— The Anti-Slavery Examiner, Omnibus • American Anti-Slavery Society

... you were not a native American," he said. "I arrived at that conclusion after our meeting at the cross-roads. When O'Dowd said you were from New Orleans, I decided that you belonged to one of the French or Spanish families there. Either that or you were a fairy princess such ...
— Green Fancy • George Barr McCutcheon

... low as five dollars per woman. Some of the women—foreigners of the lower classes whose sense of political morality is as yet imperfectly developed—have been organized at a cost as low as one dollar per vote. But of course with our native American women, with a higher standard of education and morality, we can hardly expect to do it as low ...
— Arcadian Adventures with the Idle Rich • Stephen Leacock

... He is now going off upon a little journey to look over the ground and cut back again. This little journey (to Chicago) is twelve hundred miles on end, by railway, besides the back again!" It might tax the Englishman, but was nothing to the native American. It was part of his New York landlord's ordinary life in a week, Dickens told me, to go to Chicago and look at his theatre there on a Monday; to pelt back to Boston and look at his theatre there on a Thursday; and to come rushing ...
— The Life of Charles Dickens, Vol. I-III, Complete • John Forster

... word, Bryant was and is our pioneer poet in the realm of native American poetry. As Emerson said, he was our first original poet, and was original because he dared ...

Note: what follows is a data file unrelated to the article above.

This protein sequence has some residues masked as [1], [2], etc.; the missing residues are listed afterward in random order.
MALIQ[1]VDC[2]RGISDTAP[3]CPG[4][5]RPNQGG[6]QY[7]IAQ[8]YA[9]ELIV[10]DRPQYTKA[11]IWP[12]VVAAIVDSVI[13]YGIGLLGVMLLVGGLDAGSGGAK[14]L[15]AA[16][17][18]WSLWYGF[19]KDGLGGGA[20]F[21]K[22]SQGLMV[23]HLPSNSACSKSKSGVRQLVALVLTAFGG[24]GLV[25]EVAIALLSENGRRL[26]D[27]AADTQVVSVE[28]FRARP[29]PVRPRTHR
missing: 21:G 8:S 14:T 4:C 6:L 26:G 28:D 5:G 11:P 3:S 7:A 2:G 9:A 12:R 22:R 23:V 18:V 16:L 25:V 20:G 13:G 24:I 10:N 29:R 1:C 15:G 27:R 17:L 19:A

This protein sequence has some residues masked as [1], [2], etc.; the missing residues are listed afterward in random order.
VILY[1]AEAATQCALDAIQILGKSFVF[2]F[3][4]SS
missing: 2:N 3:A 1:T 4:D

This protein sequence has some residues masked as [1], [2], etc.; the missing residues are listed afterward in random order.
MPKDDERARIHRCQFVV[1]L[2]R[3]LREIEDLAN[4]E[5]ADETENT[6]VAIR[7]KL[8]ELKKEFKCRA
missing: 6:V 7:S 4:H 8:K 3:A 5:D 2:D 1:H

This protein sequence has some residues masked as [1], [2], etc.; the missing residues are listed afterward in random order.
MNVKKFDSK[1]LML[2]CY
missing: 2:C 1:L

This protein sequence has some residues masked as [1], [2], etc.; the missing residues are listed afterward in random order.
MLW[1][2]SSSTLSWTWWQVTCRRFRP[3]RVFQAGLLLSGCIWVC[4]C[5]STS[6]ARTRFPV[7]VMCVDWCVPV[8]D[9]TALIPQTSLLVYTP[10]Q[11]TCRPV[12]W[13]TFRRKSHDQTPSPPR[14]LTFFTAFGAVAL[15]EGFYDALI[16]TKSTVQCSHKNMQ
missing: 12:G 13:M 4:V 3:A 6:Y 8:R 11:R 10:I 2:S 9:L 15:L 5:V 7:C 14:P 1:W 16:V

— Outlines of English and American Literature • William J. Long

... boy, named John, aged ten, a native American, and a sailor already, whom I had twice fished up from a capsized punt. "Mother ain't a Bavarian," quoth the young salt. "Father's a Bavarian; mother's a Portegee. ...
— Oldport Days • Thomas Wentworth Higginson

... equal to the number among the French to-day. Why this change? Fashionable habits of dress—tight lacing, which is worse to-day than ever before—has, to a large extent, destroyed the ability of the New England and other native American women to bear healthy and well-developed children, and to properly nurse them after they are born. Among our present deformed women, child-bearing is attended with much more danger and suffering than among well-developed, symmetrical, and beautifully formed women. No man who desires peace, health, ...
— Personal Experience of a Physician • John Ellis

... by the Anthropologist Daniel G. Brinton in 1883, is a work that is particularly appropriate for our own times. The native American movement has stressed the need for history written from the Indian point of view. Interest in native American literature has become an important component in reinforcing a sense of identity among ...
— Aboriginal American Authors • Daniel G. Brinton

... and friends liked it and urged him to publish it; so in November, 1820, appeared the first of that great series of native American stories which were to give the young nation a distinct place in English literature. Chance began them, but the first few books proved so successful that Cooper settled at once ...
— Historic Boyhoods • Rupert Sargent Holland

... upon looking at me, would take me for a foreigner. But you know how peculiarly native American I am. I am indeed only a watch, and," added my modest friend, glancing at the gold chain which hung from my waistcoat button-hole to the pocket, "if you will pardon my melancholy joke, I am for ...
— Atlantic Monthly, Vol. 11, No. 63, January, 1863 - A Magazine Of Literature, Art, And Politics • Various



Words linked to "Native American" :   soul, Carib Indian, individual, Arawak, somebody, someone, person, South American Indian, Arawakan, person of color, mortal, war party, American Indian, person of colour, Carib, Red Indian